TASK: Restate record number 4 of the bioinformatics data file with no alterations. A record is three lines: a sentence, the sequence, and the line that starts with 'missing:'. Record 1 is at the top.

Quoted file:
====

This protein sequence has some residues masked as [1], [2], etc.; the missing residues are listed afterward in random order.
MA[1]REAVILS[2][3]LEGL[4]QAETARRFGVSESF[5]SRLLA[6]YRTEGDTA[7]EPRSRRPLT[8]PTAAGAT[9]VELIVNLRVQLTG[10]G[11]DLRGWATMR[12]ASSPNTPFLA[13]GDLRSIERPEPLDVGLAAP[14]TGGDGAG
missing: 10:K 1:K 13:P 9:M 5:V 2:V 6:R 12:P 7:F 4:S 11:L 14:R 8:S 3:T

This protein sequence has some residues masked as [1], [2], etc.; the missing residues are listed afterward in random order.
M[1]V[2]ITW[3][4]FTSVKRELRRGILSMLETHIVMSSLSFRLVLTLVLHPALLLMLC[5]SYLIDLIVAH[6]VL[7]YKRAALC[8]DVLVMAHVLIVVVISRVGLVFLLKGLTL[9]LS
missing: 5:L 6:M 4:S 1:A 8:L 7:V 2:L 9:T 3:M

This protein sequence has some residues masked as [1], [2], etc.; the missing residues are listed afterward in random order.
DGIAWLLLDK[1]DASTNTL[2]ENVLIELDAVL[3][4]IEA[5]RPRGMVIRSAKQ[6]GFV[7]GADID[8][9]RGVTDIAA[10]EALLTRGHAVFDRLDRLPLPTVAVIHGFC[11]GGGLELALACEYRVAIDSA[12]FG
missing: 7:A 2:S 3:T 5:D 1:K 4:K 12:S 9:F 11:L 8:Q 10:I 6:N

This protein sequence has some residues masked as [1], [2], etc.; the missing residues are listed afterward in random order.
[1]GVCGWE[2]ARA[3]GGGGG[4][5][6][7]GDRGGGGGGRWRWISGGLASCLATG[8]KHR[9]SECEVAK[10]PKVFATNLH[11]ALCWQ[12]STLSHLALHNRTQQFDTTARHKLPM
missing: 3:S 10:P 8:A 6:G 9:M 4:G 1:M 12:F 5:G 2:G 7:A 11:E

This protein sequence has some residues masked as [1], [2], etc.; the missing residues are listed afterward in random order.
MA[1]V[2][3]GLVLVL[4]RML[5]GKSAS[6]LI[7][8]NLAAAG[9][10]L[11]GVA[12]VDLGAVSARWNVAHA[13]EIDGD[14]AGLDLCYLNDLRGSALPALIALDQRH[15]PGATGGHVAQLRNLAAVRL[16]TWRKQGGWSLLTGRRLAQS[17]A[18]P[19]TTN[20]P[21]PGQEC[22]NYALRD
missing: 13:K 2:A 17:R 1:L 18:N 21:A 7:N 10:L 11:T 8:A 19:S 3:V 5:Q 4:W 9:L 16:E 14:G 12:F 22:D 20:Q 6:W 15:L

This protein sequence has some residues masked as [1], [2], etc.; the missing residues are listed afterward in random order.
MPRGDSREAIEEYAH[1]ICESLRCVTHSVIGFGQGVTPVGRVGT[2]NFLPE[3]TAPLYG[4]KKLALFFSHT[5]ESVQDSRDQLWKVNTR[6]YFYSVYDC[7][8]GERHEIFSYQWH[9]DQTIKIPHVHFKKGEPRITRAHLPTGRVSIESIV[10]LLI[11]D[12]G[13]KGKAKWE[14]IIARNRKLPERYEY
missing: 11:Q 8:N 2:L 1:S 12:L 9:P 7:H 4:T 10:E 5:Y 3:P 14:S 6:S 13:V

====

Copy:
This protein sequence has some residues masked as [1], [2], etc.; the missing residues are listed afterward in random order.
[1]GVCGWE[2]ARA[3]GGGGG[4][5][6][7]GDRGGGGGGRWRWISGGLASCLATG[8]KHR[9]SECEVAK[10]PKVFATNLH[11]ALCWQ[12]STLSHLALHNRTQQFDTTARHKLPM
missing: 3:S 10:P 8:A 6:G 9:M 4:G 1:M 12:F 5:G 2:G 7:A 11:E